The majority of the piobaireachd repertoire to this day consists of the ‘classical’ corpus of tunes, largely collected and printed in the 19th Century. The most important of these was Angus MacKay’s 1838 Collection Of Ancient Piobaireachd (illustrated below) although more recently some have questioned its historical and musicological accuracy. The National Library of Scotland holds many relevant manuscripts, easily found by searching for piobaireachd in the National Library of Scotland Manuscript Collections.
A useful fourfold classification of titles / themes is:
- Salutes, laments, marches and gatherings
- Names reflecting musical characteristics of the piece
- Quotations from song lyrics, usually the opening words
- Names of places, people and events
Detailed lists of Ceòl Mòr titles can be found in the Piobaireachd Society’s online library and on Ceol Sean’s Website. These fall overwhelmingly into the first category above: for example, 159 out of 252 in an analysis by Roderick Cannon.
In addition to MacKay’s book, a slightly earlier publication by Donald MacDonald (1820/1826) is the other major source; for reasons that remain obscure, serious collecting appears to have ceased soon afterwards.
One of the characteristic features of the piobaireachd repertoire is that, like many other musical traditions, great pride is shown by players in their ‘piping genealogy’ as a series of master-pupil relationships. Indeed, many, if not most, of the distinguished players of recent times trace their piping ancestry to the great piping families the Camerons, the MacPhersons and the MacCrimmons. (Again, however, Hugo Cheape has criticised this ‘tradition’.)
As is the case in many genres of highly-skilled traditional music, competitions play a large part in the social life, the maintenance of identity, and the education and training of piobaireachd players. The most prestigious of the piobaireachd competitions is probably the Northern Meeting, held in Inverness, but there are also many local competitions and performances at local and national Highland Games, as well as another celebrated national annual event in Oban and the North American Winter Storm gathering.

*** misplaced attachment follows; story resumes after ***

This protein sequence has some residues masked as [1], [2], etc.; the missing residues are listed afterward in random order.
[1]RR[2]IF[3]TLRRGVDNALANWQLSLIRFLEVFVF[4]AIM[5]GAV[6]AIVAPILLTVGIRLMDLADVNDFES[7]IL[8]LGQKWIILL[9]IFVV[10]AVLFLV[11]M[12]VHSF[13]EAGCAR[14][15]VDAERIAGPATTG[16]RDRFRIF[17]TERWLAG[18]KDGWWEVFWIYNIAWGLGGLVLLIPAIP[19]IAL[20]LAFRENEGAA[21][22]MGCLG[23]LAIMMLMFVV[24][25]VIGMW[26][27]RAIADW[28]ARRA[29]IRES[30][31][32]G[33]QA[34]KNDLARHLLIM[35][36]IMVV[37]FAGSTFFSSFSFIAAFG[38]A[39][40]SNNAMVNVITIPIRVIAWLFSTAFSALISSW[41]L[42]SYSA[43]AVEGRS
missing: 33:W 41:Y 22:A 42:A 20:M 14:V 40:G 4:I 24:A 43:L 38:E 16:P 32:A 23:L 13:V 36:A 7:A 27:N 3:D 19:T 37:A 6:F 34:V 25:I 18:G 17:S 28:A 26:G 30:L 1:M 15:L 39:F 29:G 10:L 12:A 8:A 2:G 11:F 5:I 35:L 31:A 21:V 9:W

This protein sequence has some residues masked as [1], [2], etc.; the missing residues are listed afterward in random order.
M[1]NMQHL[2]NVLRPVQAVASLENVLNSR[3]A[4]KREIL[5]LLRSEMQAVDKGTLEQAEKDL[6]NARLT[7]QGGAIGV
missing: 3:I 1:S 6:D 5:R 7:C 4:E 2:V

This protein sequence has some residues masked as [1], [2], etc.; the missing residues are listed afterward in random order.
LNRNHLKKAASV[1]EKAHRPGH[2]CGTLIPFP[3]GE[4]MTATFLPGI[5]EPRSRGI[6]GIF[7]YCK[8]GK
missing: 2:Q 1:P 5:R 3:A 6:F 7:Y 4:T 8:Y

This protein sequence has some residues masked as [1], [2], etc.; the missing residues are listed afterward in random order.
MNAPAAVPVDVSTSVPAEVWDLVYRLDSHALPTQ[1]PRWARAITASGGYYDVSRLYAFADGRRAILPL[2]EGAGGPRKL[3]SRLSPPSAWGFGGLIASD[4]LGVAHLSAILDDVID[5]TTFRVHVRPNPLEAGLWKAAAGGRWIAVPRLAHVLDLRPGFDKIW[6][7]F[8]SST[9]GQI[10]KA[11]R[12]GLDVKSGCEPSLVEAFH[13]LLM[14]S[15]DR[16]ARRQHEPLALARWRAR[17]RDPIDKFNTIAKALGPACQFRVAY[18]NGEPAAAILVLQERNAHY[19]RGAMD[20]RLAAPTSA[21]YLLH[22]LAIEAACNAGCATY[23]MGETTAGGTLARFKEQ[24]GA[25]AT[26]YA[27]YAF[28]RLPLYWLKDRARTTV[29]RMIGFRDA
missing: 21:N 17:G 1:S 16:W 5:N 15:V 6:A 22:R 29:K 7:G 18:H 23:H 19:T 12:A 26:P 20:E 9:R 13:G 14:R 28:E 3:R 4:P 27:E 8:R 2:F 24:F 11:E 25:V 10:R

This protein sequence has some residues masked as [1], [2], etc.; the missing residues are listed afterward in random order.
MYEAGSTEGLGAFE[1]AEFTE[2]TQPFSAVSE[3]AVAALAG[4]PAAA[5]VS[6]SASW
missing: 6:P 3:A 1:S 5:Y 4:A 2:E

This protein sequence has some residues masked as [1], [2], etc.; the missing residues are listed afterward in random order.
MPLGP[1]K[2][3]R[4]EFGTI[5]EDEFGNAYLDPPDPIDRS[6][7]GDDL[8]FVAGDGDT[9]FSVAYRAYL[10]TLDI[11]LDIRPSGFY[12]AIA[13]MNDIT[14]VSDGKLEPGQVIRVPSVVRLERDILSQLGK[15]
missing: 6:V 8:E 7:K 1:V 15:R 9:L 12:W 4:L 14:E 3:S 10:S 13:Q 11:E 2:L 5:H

Competition rules have become stricter over the years, and are now characterised by (usually mandatory) repertoires, expert adjudication, and long preparation by the contestants.
Listening to piobaireachd
To the beginner, approaching piobaireachd as an art form is often problematic; it is certainly truer of piobaireachd than of many other genres that some knowledge of form and structure is vital.
The embedded video is a full performance of Donald Duaghal Mackay’s Lament played by the distinguished piper Roddy MacLeod at the Glenfiddich Championship of 2016 (the recording is introduced by some interesting remarks given by the Master of Ceremonies).
Experienced musicians may find the full score of interest. Such musicians will find this extract straightforward to follow initially (apart from a very different approach to the ornaments in the performance), but as the piece goes on it is easy to get lost even for those skilled in reading a score. There is no very obvious distinction between the various structural elements and melody, and ornaments are often difficult to disentangle (often modified by the performer); if one’s attention wanders it can thus be difficult to pick up the reading. For this reason, it is better for a novice interested in piobaireachd to be introduced to the art by attending an event, preferably with a knowledgeable companion, in order to experience the social context of piping performances as a whole. As with many other musical genres, listening to piobaireachd requires active engagement, rather than simply passive exposure.